I am a woman peacefully riding a happy bike. In a dress. In the dark. In the rain. In my neighborhood. What is their problem?

Five months of daily winter riding – not one problem with a driver. Now in the summer all the jerks come out. Maybe Chicago is too aggressive for me. This type of scenario should not be normal.

{I was planning to use these pictures to talk about my lovely ride to see the Evelyn Evelyn / Amanda Palmer show. Too bad all of that changed one block from home.}

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Deep Breaths

Riding in Chicago rush hour traffic can really raise my blood pressure, especially when it seems that every person drives a huge SUV while fiddling with a blackberry and passing within inches of me. Even after two years of daily riding, this still gets to me a bit too much sometimes. Today during my evening commute, I had to pull over for some deep breaths and springtime appreciation.

A few minutes later I returned to the road feeling calm and refreshed. I can’t control how others drive and I can’t control the appalling lack of bicycle infrastructure, but I can control my own moods. Sometimes I literally have to stop to smell the flowers.

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I Believe in Peace, B_ _ _ _

I admit that I was all fired up to write this post when I got home, but after a hot shower, a cold beer and a phone call with my mom, I’m feeling pretty chill. Nevertheless, the show must go on.

You can't tell, but I'm flipping her off

You can't tell, but I'm flipping her off

My ride home today was scary. It was pouring rain, dark out and with all the city lights reflecting off the pavement, I was nervous about drivers seeing me and my lights. Then one particular driver had to go and be an a-hole. I was in the bike lane passing a line of stopped traffic when a car started moving into the bike lane. I yelled on the top of my lungs, “HEYYYYYYY!” to prevent being run over. The car slammed on its brakes (I’m loud) and I proceeded on.

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Stalked by a car

I recently asked about safety and security concerns while cycling through your neighborhood, and I mentioned that I feel very safe in my neighborhood.  That answer stands, but after more than a year of daily riding, I had my first tense, non-traffic-related cycling safety incident.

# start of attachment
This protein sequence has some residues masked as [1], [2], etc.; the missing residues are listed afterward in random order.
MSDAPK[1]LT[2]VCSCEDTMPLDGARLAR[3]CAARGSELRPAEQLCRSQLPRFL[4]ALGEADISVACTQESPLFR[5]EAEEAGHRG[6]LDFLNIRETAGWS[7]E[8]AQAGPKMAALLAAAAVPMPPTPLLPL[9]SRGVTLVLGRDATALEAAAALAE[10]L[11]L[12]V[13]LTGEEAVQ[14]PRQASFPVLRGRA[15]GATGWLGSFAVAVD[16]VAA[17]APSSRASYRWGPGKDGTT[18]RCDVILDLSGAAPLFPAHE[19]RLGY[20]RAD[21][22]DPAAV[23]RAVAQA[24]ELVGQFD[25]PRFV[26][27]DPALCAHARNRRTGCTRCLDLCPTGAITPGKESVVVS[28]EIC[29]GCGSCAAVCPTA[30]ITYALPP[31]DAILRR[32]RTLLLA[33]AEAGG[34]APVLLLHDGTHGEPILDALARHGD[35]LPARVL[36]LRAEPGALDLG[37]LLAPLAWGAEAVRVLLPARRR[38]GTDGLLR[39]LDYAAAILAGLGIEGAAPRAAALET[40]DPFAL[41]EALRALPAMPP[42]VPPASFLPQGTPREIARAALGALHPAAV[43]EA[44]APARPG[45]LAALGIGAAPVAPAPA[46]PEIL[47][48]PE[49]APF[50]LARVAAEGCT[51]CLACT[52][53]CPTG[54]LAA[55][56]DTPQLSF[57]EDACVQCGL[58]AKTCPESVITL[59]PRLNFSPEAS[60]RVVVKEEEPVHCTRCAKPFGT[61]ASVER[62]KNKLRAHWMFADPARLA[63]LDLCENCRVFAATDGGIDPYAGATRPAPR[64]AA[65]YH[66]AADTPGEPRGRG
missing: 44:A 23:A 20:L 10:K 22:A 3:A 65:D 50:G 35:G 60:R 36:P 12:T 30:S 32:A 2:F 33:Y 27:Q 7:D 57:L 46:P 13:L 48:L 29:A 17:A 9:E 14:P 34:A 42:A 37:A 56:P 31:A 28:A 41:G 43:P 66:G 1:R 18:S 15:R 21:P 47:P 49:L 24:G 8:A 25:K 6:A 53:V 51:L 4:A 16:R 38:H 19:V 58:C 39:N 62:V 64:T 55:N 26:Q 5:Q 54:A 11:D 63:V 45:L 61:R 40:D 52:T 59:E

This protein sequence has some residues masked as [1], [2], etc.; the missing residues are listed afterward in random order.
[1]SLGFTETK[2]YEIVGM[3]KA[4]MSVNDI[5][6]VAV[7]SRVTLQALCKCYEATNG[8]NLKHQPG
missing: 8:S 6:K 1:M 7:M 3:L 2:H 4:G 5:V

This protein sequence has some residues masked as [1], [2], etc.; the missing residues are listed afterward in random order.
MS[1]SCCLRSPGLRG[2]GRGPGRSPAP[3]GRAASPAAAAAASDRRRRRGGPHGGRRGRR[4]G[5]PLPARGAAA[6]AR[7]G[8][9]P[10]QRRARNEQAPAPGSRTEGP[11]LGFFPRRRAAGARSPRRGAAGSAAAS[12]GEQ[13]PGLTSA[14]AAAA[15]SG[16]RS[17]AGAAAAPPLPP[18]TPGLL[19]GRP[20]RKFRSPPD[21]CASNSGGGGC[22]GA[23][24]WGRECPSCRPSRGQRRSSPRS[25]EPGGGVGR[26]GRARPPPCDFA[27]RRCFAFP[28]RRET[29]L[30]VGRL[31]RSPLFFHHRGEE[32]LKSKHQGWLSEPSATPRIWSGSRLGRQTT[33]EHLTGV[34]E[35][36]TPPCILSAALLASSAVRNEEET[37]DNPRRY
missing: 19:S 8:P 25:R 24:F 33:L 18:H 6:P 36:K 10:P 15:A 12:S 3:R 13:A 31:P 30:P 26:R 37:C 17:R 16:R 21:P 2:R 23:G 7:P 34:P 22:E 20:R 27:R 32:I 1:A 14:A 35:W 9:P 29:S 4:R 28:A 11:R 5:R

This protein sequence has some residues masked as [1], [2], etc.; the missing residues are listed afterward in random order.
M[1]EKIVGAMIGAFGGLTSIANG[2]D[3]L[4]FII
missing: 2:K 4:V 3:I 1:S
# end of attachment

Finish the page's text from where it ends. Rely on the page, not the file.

Night Riding (note this is a pic from last week, I was on Betty not Oma)

Night Riding (old photo with Oma not Betty Foy)

I was riding home alone with Betty Foy at 9 p.m. on a residential one-way street that I take all the time – not deserted, but not a major thoroughfare.  I didn’t hear any cars, but noticed through my rear view mirror the dark outline of a car behind me with its headlights off.  The car did not pass me, but stayed creeping behind (I was going about 14 mph, I’d guess).  Continue reading

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How To: Report Dangerous Drivers

In a thread on The Chainlink, a Chicago bicycling online community, I asked what one should do in the situation I was in last month. Recap: I was riding along on a quiet street, lalala, when a guy in an SUV honked continuously at me, pushed by me so closely that my fingers brushed his truck when I put my arm out for him to back off, forced me to pull off the road and then yelled, “stay off the fucking road.” I got his license plate number and description and called the police station when I got home, which told me to call 311, Chicago’s info line. I followed the prompt to file a police report, but after describing the incident calmly and using the term “assault,” the operator told me that the guy’s behavior was just “ignorance” and there was no police report to file for “ignorance.” I was fuming inside, because I know the law and the meaning of “assault” but decided not to pursue it further for my mental health.

Ethan from the Active Transportation Alliance (formerly the Chicagoland Bicycle Federation) answered with their advice on how to handle the situation.

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Hopping Mad

I’m using this picture of my cat Ted in an outfit Trisha bought him to balance the mood of this post. How can one stay mad when Bumble Bee Ted is right there? And I’m using the title “Hopping Mad” because it sounds old fashioned and much nicer than the string of expletives running through my head.

Bumble Bee Ted

Bumble Bee Ted

These people are really starting to get to me.